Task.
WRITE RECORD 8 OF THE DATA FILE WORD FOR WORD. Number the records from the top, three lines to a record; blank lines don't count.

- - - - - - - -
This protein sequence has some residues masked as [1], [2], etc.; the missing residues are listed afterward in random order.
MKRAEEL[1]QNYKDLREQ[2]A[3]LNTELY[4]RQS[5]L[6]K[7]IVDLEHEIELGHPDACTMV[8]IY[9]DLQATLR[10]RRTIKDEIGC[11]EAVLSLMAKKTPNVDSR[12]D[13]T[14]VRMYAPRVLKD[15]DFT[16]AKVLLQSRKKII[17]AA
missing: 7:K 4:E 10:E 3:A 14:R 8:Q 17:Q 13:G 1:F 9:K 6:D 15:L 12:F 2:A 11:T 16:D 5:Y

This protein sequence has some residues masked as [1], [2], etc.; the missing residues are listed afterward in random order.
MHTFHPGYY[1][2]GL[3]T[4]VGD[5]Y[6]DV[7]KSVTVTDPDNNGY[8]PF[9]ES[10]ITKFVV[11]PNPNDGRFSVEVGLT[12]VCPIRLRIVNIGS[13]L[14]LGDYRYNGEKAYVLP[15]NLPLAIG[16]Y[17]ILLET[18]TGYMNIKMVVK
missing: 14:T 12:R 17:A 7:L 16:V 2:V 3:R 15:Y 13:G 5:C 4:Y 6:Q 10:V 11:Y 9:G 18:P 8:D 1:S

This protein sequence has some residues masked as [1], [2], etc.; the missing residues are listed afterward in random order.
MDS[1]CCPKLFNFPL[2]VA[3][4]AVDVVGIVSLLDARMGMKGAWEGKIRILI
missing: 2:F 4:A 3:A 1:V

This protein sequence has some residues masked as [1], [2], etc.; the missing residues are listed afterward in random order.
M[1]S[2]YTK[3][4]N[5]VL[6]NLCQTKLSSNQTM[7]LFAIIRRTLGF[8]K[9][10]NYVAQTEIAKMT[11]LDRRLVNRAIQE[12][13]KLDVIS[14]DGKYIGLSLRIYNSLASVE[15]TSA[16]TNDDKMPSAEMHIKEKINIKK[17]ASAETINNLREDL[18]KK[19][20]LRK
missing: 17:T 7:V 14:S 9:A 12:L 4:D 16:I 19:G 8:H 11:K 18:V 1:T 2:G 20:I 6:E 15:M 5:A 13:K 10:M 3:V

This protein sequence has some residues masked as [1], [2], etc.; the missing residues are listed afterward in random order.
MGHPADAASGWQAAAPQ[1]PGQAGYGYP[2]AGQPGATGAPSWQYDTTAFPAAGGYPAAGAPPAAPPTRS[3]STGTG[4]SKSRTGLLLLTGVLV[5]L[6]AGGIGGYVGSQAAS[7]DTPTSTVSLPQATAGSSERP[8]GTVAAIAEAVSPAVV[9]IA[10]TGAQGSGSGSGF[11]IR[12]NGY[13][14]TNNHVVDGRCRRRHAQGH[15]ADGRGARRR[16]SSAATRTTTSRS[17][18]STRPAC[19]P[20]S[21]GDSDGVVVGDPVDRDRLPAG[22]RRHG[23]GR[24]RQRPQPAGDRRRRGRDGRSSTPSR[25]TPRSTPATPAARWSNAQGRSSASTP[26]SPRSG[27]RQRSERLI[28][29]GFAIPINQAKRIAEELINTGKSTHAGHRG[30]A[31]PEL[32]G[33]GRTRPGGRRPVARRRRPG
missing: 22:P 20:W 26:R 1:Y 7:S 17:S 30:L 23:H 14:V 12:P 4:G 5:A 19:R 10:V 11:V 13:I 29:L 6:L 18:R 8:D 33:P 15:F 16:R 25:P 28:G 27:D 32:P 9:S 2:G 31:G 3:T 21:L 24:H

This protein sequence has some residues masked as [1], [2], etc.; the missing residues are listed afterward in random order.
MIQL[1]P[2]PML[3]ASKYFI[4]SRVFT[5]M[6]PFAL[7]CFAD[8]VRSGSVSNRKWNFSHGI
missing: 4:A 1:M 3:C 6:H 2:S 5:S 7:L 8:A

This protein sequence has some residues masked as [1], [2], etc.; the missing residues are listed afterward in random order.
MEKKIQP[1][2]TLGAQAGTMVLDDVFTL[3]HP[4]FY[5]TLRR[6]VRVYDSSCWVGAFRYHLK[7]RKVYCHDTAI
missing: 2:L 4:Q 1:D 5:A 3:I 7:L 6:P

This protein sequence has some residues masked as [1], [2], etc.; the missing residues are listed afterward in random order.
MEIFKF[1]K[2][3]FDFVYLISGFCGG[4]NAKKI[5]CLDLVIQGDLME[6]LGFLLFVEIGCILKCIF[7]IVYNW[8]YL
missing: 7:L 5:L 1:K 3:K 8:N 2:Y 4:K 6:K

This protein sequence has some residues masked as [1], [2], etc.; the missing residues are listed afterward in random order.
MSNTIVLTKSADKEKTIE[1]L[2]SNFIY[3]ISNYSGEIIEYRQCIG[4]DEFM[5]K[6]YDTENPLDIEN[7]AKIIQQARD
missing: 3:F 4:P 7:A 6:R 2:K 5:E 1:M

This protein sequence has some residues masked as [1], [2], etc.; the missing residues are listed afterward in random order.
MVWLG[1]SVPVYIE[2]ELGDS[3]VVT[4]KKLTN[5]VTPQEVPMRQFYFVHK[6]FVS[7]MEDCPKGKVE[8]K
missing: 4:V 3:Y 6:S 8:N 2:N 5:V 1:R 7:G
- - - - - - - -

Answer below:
This protein sequence has some residues masked as [1], [2], etc.; the missing residues are listed afterward in random order.
MEIFKF[1]K[2][3]FDFVYLISGFCGG[4]NAKKI[5]CLDLVIQGDLME[6]LGFLLFVEIGCILKCIF[7]IVYNW[8]YL
missing: 7:L 5:L 1:K 3:K 8:N 2:Y 4:K 6:K